## Sorting: the Algorithms are good; knowing When to sort is the key question

Many years ago Bruce at the carpet mill on Dyer Road in Santa Ana controlled the data processing at his firm. He had many kinds of tapes drives, and I used to visit him with tapes, so that he could convert my tapes to some other density. Then I would drive to my customer site and deliver the tape. (We had no internet and ftp was too primitive.) In return for his service, I gave him free consulting. I gained a service that cost him little more than a few tape mounts; he gained knowledge which he treasured.

On that particular day, he was concerned about his billing program. The program for each customer sorted many of lines of data. Each line represented a spool of yarn for the carpet on the order. (Later we consolidated the lines.) As the carpet makers put spools into the weaver, the makers entered the code for the spool into the computer. For small orders, his program whizzed thru the process. For big orders, like several thousand spools, the program took hours. We looked at his sort routine; it was a good bubble sort.

A bubble sort makes passes thru the data and finds a maximum item on each pass. The sort might also put adjacent pairs in order. The formula for time varies with the square of the number of items, like t = k * N * N, Typically, k is some small number that represents the average time per data item. The value might be like one thousandth of a second. Thus, when N = 100, the time would be 100 * 100 / 1000, which yields about ten seconds. A thousand spools took twenty minutes and ten thousand would take

In contrast, the quick sort has a time estimate, like t = K * N * log N using base 2. So, for N = 100, log(100) > 6 and the number of work units is about 600 K, where this K involves a more complicate algorithm than the bubble sort, Usually 600 K > 10,000 k. However, with N equal ten thousand, the time becomes K * 10000 * log(10000), which equals about 140,000 K, or

<<chart goes here>>

On that particular day, he was concerned about his billing program. The program for each customer sorted many of lines of data. Each line represented a spool of yarn for the carpet on the order. (Later we consolidated the lines.) As the carpet makers put spools into the weaver, the makers entered the code for the spool into the computer. For small orders, his program whizzed thru the process. For big orders, like several thousand spools, the program took hours. We looked at his sort routine; it was a good bubble sort.

A bubble sort makes passes thru the data and finds a maximum item on each pass. The sort might also put adjacent pairs in order. The formula for time varies with the square of the number of items, like t = k * N * N, Typically, k is some small number that represents the average time per data item. The value might be like one thousandth of a second. Thus, when N = 100, the time would be 100 * 100 / 1000, which yields about ten seconds. A thousand spools took twenty minutes and ten thousand would take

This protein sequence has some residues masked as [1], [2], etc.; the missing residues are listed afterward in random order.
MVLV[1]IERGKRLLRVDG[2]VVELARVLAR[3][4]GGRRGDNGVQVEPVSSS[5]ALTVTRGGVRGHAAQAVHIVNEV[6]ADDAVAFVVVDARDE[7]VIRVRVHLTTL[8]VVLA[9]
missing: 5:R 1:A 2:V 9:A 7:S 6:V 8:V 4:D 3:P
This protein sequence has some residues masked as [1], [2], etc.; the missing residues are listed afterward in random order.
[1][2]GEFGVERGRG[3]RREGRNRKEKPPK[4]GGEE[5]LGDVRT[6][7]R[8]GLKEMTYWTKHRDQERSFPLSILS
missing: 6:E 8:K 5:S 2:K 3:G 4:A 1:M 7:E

__30 hours__.In contrast, the quick sort has a time estimate, like t = K * N * log N using base 2. So, for N = 100, log(100) > 6 and the number of work units is about 600 K, where this K involves a more complicate algorithm than the bubble sort, Usually 600 K > 10,000 k. However, with N equal ten thousand, the time becomes K * 10000 * log(10000), which equals about 140,000 K, or

__24 minutes__.<<chart goes here>>

## Deltas and Differences

Current sort routine automatically optimize. If the array is small, the sort routine might choose a simple bubble sort. Somewhere upwards of 200 records, the routine probably chooses a quick sort. Beyond a 100,000 keys, the routine might choose any of several exotic sorts. The point is that sort routines generally are efficient.

When loading an array in a screen, the sort occurs during the SQL that loads the array. The little sorts usually present no load on the system. Nevertheless, a crafty programmer tends to store data in

The big challenge comes in the massive amounts of data being sorted and in the frequency of the sorts. One analyst wanted to do a ranking with each record showing is percent of the grand total. The analyst used a sort and report to grab the grand total and then used a second sort and report for the actual report. Some deep analysis revealed that the load of the sort could total a column, so the better implementation grabbed the total during the load and thus only sorted one time.

Similarly, when comparing to vary large files, using the delta files might be faster, especially for on-going comparisons that occur daily. Generate the first ....

When loading an array in a screen, the sort occurs during the SQL that loads the array. The little sorts usually present no load on the system. Nevertheless, a crafty programmer tends to store data in

__human presentation order__. A screen read might avoid any sort at all.The big challenge comes in the massive amounts of data being sorted and in the frequency of the sorts. One analyst wanted to do a ranking with each record showing is percent of the grand total. The analyst used a sort and report to grab the grand total and then used a second sort and report for the actual report. Some deep analysis revealed that the load of the sort could total a column, so the better implementation grabbed the total during the load and thus only sorted one time.

Similarly, when comparing to vary large files, using the delta files might be faster, especially for on-going comparisons that occur daily. Generate the first ....